The standard method of forming the cells into an array of the type described beings with the step of aligning the cells in the rows and columns. This is done on an alignment and spacing jig. The metallic interconnectors are attached to the cell electrodes by soldering or welding. Since each interconncctor extends from the top electrode of a first column of cells to the bottom electrode of a second column of cells, there is a lot of handling and movement of individual cells in order to properly index or position the cells and to complete the soldering or welding.
The electrical series-parallel cell matrix having been formed, it is necessary to attach the cell matrix to a rigid or flexible substrate. To accomplish that step, the cell matrix is lifted from the jig and placed onto the substrate which has been coated with a thick enough layer of adhesive to ensure adherence of the cell matrix to the substrate under operating conditions. Since the matrix is moved, there must be some means to hold the cells together in the matrix. This function is accomplished by the electrical interconnecting means, but in order for the interconnecting means to provide sufficient mechanical stability the interconnecting means must be much bulkier than would be required to merely carry out the electrical function thereof.
There are a number of disadvantages of having relatively bulky interconnecting means. They more readily transmit stresses that are imposed on the array during vibration or internal shock. There is additional stress at the interface of a cell and an interconncctor caused by the large difference of thermal expansion of the cell material, such as silicon, and the interconncctor material, such as silver or copper. The magnitude of the stress is directly proportional to the ratio of thecrosssectional area of the materials that are joined.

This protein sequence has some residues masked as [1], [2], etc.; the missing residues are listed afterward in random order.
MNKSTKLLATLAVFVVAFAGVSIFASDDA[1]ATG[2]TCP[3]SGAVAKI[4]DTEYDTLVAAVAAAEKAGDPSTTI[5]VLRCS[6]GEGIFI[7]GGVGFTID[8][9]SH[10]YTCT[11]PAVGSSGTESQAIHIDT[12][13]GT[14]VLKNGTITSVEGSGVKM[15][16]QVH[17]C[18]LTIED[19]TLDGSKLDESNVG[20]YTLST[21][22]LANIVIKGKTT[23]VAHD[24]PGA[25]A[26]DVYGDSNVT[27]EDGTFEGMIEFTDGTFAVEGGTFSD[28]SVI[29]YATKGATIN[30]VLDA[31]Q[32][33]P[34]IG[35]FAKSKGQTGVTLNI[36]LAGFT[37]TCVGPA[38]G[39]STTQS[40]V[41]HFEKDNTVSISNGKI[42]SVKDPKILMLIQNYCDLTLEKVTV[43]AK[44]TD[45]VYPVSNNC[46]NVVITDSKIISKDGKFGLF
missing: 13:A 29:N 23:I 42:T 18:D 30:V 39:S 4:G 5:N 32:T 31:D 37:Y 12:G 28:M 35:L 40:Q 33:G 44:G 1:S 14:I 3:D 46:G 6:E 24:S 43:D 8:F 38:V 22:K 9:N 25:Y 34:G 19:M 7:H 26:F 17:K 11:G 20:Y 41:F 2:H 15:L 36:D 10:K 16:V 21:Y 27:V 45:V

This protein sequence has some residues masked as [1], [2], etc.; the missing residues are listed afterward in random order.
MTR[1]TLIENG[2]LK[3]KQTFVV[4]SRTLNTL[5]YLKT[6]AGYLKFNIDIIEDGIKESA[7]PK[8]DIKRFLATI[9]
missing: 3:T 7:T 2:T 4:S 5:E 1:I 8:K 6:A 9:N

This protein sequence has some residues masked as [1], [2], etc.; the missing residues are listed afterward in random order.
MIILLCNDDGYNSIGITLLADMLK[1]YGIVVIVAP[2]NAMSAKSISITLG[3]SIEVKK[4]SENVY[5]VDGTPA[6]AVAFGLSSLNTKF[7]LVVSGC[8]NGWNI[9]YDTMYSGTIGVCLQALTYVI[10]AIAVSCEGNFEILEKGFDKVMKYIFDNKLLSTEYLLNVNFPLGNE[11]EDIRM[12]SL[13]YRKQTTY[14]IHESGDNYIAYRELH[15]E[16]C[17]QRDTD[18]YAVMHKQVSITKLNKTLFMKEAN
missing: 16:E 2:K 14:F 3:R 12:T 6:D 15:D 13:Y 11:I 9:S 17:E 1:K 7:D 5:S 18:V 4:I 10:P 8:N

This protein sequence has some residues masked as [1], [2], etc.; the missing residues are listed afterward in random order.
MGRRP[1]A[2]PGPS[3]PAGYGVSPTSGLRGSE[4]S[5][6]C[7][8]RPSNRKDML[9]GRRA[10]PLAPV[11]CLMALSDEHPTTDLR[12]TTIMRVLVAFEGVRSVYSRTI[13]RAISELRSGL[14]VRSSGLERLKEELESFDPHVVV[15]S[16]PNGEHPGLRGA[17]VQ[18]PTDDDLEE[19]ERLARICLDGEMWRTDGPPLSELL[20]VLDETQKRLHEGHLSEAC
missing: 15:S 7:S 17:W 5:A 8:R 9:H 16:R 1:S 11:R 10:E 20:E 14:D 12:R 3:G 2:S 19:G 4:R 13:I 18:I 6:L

The method of placing the matrix on the substrate usually results in adhesive flowing to positions to adhere the interconnecting means to the substrate. Thus, any stresses experienced by the substrate are directly transferred to the interconncctor. The thick adhesive layer reduces the flexibility of the array because of the added difficulty of bending a bulk of adhesive. Also; repairability of arrays is difficult, because the substrate has to be cut in order to repair broken interconnectors.
SUMMARY OF THE INVENTION In accordance with the present invention, a solar cell array is formed which is free from the disadvantages mentioned above. There is very little handling of the individual cells and no handling of an interconncctor matrix without a substrate attached thereto. The interconncctors need not provide any mechanical holding function and only need be large enough to carry out the necessary electrical interconnection function. The thick layer of adhesive is eliminated thereby increasing the flexibility of the array. No adhesive covers the interconncctors and the interconnections can be repaired without cutting the substrate.